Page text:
Only a burned and partially inflatable eight-foot seven-man life raft was launched. Wounded by the enemy fire and shrapnel from his radar console, AT3 Byars, and the navigator, Ensign Angell, were placed in the raft. PH1 McClure and AD2 Smith were separated from the main group and last seen drifting toward shore. The remaining crewmembers clung to the raft, trying to keep afloat. A P2V-5 patrolling a different sector diverted to the reported ditching position. The aircraft, sighting the survivors, radioed for help, and dropped a raft, but it could not be retrieved in the rough seas. 

The Coast Guard Air Detachment at Naval Station Sangley Point, Philippines, received word that a Navy aircraft had gone down and were scrambled for the rescue mission. Within minutes of receiving the distress signal, Martin PBM-5G Mariner #84738, launched in response to the downed P2V-5. It was crewed by: 

LT John Vukic, Pilot  ALC Winfield J. Hammond
LTJG Gerald W. Stuart, Copilot  AL1 Carl R. Tornell
ADC Joseph M. Miller, Jr AO1 Joseph R. Bridge
AM3 Robert F. Hewitt AD3 Tracy W. Miller


While en route, Lt. Vukic intercepted a radio message stating that survivors had been sighted in the water. However, the downed crew were unable to retrieve rafts or survival equipment that had been dropped from planes circling overhead. 

Lt. Vukic descended over the surface to survey the sea conditions, but it was 1630 by the time the Coast Guard aviators spotted the P2V-5’s crew. On-scene conditions were challenging, including winds of 25 to 30 knots, seas eight to 12 feet with steep crests approximately every 150 to 200-feet moving at speeds of 15 knots. The water temperature was later determined to be 62°F and the survivors had been in the water for nearly five hours. Several passes were made over the survivors on a life raft, which was partially inflated with four survivors clinging to the side.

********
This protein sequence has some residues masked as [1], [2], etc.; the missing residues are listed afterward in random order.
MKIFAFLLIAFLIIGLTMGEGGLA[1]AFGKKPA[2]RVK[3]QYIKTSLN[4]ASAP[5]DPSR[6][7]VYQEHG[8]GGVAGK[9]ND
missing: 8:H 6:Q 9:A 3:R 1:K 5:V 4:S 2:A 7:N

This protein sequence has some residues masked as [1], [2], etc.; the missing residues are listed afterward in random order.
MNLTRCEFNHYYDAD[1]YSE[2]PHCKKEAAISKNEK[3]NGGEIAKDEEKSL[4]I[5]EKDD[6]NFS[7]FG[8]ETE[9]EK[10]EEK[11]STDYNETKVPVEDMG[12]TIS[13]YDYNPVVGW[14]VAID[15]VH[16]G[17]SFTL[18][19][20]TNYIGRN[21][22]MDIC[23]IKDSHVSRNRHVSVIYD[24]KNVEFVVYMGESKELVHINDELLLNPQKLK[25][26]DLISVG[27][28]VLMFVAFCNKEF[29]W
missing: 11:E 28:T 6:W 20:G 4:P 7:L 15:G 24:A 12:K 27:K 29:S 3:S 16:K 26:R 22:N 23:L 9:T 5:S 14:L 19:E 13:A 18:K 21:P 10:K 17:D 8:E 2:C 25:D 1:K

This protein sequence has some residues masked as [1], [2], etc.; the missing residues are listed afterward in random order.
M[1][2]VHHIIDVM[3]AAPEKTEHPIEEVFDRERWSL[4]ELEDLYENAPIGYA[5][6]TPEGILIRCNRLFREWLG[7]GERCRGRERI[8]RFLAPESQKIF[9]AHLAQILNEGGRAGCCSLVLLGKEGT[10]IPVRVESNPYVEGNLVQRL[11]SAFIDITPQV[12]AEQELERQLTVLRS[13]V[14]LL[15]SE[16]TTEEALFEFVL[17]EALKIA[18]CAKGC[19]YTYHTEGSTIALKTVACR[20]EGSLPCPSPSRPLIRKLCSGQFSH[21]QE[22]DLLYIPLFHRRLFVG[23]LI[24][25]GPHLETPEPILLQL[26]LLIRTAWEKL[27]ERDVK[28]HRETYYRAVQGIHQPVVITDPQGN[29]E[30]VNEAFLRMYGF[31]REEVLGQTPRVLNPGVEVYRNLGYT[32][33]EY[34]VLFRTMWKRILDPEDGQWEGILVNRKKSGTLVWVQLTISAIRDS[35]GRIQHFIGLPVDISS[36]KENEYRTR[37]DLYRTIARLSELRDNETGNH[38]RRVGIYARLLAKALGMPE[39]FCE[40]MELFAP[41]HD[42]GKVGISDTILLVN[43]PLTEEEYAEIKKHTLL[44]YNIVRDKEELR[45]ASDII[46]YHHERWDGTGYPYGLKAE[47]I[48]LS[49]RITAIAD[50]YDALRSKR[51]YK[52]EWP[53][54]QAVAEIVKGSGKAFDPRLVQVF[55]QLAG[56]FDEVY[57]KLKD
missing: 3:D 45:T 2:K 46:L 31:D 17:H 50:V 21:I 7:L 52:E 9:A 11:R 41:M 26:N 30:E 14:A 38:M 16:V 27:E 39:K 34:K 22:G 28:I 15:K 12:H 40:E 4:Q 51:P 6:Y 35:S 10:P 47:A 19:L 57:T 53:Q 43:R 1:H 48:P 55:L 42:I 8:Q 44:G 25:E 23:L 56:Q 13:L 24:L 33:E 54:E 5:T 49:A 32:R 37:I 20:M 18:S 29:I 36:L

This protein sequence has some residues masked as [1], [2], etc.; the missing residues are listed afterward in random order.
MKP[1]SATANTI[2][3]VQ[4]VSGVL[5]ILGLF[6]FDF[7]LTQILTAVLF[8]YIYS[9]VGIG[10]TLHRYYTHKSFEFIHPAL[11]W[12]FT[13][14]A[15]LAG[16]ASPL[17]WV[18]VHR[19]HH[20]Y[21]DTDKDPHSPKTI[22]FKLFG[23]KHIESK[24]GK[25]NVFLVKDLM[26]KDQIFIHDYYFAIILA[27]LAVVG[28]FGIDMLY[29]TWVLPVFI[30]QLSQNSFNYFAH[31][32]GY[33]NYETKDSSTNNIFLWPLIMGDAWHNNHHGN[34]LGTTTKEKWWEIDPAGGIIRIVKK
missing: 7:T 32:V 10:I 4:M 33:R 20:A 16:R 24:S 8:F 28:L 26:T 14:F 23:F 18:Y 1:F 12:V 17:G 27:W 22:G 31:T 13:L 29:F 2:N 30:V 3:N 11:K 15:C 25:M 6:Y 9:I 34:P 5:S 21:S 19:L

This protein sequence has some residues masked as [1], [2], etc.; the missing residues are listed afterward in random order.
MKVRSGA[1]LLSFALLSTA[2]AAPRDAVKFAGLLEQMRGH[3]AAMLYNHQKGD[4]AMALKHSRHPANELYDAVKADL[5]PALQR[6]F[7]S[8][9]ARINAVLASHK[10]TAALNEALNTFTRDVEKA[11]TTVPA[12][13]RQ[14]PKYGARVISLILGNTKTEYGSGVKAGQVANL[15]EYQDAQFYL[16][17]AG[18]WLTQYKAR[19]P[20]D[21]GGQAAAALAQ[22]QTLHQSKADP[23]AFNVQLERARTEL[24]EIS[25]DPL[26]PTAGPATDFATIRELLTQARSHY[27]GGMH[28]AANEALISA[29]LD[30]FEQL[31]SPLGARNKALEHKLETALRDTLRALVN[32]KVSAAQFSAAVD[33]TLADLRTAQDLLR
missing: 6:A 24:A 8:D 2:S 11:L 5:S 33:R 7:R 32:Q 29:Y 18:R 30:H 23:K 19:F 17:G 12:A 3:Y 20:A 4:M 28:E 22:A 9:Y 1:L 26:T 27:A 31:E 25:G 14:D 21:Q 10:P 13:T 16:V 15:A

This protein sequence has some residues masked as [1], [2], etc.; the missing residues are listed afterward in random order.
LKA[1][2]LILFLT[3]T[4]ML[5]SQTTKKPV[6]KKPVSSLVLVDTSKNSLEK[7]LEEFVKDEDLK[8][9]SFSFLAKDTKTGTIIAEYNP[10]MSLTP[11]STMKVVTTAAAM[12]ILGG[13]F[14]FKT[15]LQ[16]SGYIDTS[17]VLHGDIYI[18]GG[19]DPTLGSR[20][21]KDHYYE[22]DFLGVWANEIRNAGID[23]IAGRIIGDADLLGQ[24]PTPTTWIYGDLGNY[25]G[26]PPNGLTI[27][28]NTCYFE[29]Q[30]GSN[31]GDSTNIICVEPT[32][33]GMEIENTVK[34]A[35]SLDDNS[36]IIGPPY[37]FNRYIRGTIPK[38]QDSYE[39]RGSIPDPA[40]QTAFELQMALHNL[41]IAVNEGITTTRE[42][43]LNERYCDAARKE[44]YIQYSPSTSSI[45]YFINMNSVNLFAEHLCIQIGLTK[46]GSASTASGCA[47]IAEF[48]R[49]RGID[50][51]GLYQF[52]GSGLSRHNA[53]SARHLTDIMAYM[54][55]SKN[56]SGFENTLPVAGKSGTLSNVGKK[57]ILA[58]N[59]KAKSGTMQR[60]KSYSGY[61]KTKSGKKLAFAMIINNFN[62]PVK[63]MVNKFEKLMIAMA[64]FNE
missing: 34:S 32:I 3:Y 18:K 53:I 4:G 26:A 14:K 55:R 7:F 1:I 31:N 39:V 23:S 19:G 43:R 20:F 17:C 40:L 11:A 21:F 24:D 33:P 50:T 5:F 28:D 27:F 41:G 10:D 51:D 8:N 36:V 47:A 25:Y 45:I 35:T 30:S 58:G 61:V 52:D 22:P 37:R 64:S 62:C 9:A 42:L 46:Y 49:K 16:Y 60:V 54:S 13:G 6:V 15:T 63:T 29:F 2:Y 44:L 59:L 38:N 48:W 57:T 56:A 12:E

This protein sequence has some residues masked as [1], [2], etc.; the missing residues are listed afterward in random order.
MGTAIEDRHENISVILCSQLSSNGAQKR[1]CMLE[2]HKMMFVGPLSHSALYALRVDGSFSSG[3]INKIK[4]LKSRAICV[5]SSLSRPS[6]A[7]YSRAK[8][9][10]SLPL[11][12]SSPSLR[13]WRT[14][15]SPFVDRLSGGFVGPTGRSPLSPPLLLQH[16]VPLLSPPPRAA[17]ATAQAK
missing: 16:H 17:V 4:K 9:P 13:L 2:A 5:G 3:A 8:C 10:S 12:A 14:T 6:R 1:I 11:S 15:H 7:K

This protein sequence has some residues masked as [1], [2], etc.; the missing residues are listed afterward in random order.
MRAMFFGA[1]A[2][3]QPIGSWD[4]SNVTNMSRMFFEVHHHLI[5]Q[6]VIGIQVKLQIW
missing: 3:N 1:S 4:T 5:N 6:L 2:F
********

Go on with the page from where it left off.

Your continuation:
With night falling and waves rising, the AIRDET command at Sangley Point gave Vukic the decision of going ahead with the rescue. Considered one of the most experienced “open sea” seaplane pilots, Vukic was having extensive PBM-5G flight experience and flew PBM-5G open sea landing tests with famed Coast Guard aviator, Capt. Donald B. MacDiarmid. Lacking an arrival time for a rescue vessel and noting the perilous situation of the survivors, Vukic concluded that a landing was necessary despite the hazardous sea state and fast-approaching darkness. 

Lt. Vukic “made a beautiful landing [even] under such circumstances” and guided the big PBM-5G close enough for his crew to fish out the sailors. The “Crew Seven” survivors were hauled aboard and wrapped in blankets. Many of the Coast Guard crewmen removed their Mae Wests to provide medical and other assistance more effectively to the injured Navy personnel. Vukic and Stuart taxied in the worsening sea state for 30 minutes but failed to locate Smith and McClure – the last two aircrew. The swells began to increase as night descended upon them and Vukic concluded it was time to depart. 

The PBM-5G lifted off and the pilot actuated the amphibian’s powerful Jet Assisted Take Off (JATO) bottles to enhance climb-out. However, the number one engine suddenly failed. The dipping left wing was caught by a swell, which swept into the hull, heaved the plane upwards and caused it to cartwheel. The PBM-5G cartwheeled to the left, crashed, and broke apart. Four of the rescued sailors and five of their Coast Guard rescuers died in the crash.